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Mobility Mythbusting

There are thousands of mobility-enhancing products you can use to help you move more freely, get where you need to go, and stay active.

Not all mobility-enhancing products are the same. And the way they’re used isn’t the same for everyone, either. Some people just need a bit of extra support, while others need more from their wheels. There’s no right or wrong—it’s a matter of finding what works for you.

First, it’s important to note that mobility is a spectrum. 11 million people have a mobility-challenging illness, impairment, or disability in the UK. Scooters and powerchairs simply allow those with limited mobility to move freely and for longer periods of time. Despite the widespread use of mobility-enhancing devices, myths still abound. That can make things confusing when you’re trying to decide what’s right for you.

So: we’re going to bust some myths about mobility. Here’s a rundown of some of the most common ones—and their reality.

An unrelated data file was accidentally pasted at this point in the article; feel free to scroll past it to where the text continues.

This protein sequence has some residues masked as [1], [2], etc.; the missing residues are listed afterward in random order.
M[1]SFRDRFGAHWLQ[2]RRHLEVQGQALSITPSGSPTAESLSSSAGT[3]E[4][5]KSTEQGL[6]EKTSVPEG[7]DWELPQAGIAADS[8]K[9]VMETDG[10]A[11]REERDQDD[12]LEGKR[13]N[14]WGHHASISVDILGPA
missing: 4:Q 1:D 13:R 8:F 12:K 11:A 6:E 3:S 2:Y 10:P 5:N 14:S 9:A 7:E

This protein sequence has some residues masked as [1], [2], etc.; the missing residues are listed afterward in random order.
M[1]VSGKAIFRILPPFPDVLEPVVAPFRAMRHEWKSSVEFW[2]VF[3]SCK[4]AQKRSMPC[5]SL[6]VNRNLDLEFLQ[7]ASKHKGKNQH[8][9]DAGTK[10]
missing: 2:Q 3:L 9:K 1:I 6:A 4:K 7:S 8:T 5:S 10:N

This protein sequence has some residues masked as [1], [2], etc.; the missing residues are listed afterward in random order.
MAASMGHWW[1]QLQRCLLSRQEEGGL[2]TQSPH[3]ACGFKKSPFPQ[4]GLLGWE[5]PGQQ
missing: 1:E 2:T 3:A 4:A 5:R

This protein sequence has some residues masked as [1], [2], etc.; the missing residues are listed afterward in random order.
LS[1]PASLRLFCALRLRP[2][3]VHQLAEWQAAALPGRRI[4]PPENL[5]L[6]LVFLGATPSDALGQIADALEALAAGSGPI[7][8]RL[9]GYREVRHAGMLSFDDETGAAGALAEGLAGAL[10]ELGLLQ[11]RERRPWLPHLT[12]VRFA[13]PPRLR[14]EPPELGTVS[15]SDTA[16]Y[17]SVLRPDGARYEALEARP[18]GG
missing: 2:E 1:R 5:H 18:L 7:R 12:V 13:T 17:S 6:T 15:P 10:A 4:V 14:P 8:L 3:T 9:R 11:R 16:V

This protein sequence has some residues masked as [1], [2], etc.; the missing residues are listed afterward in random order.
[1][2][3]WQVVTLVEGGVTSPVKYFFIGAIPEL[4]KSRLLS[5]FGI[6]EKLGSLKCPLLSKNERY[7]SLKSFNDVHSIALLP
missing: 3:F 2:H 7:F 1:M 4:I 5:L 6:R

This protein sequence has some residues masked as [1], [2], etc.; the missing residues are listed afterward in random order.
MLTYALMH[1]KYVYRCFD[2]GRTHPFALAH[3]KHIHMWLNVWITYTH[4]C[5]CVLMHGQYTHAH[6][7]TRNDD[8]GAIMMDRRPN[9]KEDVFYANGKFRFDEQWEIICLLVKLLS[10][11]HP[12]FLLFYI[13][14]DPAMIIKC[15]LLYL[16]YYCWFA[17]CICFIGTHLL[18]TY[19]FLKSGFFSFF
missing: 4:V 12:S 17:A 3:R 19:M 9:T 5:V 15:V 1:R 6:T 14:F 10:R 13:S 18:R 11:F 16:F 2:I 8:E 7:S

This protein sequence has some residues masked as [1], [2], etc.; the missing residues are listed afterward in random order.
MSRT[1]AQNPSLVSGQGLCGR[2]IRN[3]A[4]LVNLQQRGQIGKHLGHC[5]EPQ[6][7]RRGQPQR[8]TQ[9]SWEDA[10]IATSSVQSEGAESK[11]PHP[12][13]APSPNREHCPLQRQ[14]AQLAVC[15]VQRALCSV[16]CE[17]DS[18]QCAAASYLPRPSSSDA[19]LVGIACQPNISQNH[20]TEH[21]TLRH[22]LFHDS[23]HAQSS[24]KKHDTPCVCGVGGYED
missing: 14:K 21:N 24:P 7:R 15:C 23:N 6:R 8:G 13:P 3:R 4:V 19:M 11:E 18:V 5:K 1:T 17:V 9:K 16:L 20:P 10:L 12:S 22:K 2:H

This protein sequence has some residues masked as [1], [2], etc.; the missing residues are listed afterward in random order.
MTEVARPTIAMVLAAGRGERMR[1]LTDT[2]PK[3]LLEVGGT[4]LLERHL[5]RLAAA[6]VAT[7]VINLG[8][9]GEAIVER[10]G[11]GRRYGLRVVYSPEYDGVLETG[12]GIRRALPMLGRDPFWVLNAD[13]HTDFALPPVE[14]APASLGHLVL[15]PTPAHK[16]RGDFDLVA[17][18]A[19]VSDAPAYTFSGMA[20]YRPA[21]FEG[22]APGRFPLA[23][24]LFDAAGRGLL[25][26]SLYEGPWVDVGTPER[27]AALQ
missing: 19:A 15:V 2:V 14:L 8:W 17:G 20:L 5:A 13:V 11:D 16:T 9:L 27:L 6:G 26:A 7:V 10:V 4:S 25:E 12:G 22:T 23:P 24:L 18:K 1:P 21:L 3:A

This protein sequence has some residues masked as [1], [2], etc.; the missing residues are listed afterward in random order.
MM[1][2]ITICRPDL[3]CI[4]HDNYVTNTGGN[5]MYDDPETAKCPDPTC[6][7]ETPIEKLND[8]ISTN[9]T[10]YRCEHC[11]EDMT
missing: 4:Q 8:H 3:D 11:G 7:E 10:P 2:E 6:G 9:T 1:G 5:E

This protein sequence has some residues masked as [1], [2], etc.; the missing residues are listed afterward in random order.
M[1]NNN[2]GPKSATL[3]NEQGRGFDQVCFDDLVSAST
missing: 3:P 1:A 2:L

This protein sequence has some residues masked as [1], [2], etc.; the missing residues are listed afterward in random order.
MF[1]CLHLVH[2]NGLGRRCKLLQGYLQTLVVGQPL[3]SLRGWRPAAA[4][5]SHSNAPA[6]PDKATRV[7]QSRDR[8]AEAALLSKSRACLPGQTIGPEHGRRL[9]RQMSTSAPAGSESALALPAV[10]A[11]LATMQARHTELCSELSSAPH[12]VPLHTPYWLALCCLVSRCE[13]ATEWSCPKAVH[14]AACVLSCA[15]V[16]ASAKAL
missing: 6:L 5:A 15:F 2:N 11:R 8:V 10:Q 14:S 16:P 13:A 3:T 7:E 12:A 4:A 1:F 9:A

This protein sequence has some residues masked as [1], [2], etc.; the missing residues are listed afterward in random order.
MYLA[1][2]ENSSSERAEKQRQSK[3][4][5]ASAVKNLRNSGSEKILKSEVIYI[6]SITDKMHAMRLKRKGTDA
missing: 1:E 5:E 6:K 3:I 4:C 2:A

You need permission from your GP or an NHS referral to get a mobility scooter or powerchair.

Mobility scooters aren’t just a medical tool. They’re a lifestyle product. They enable millions of people to go about their day-to-day lives with incredible ease.

They’re not available from the NHS. So, you don’t need permission from anyone else to buy a mobility product. If you’re considering getting one, it’s likely because you want to increase your independence and make life easier. Not because the doctor has ordered it.

You need to be severely disabled to use a mobility scooter.

Mobility scooters are suitable for anyone with limited mobility.

People find them helpful for both short and long-distance outings. They certainly make everyday trips to the shops or walking the dog easier.

But they’re equipped to deal with long distances, too. So, you can take your mobility device to the beach or around a National Trust property. It all depends on the model you choose to match your lifestyle.

Mobility scooters are too expensive.

It’s true that mobility scooters can appear costly, but their value is a long-term investment and worth the quality of life they provide. Not only do mobility scooters make your life easier, but they also help save money in the long run. When you have a mobility tool, you might spend less money on everyday transport like taxis, buses, and grocery deliveries.

If you’re having trouble paying for your mobility scooter, there are charity grants available. Motability is a government backed scheme that uses Disability Living Allowance and Personal Independence Payment. To qualify for the Motability, you’ll need to be awarded the higher rate mobility component of your allowance.

Mobility scooters are ugly.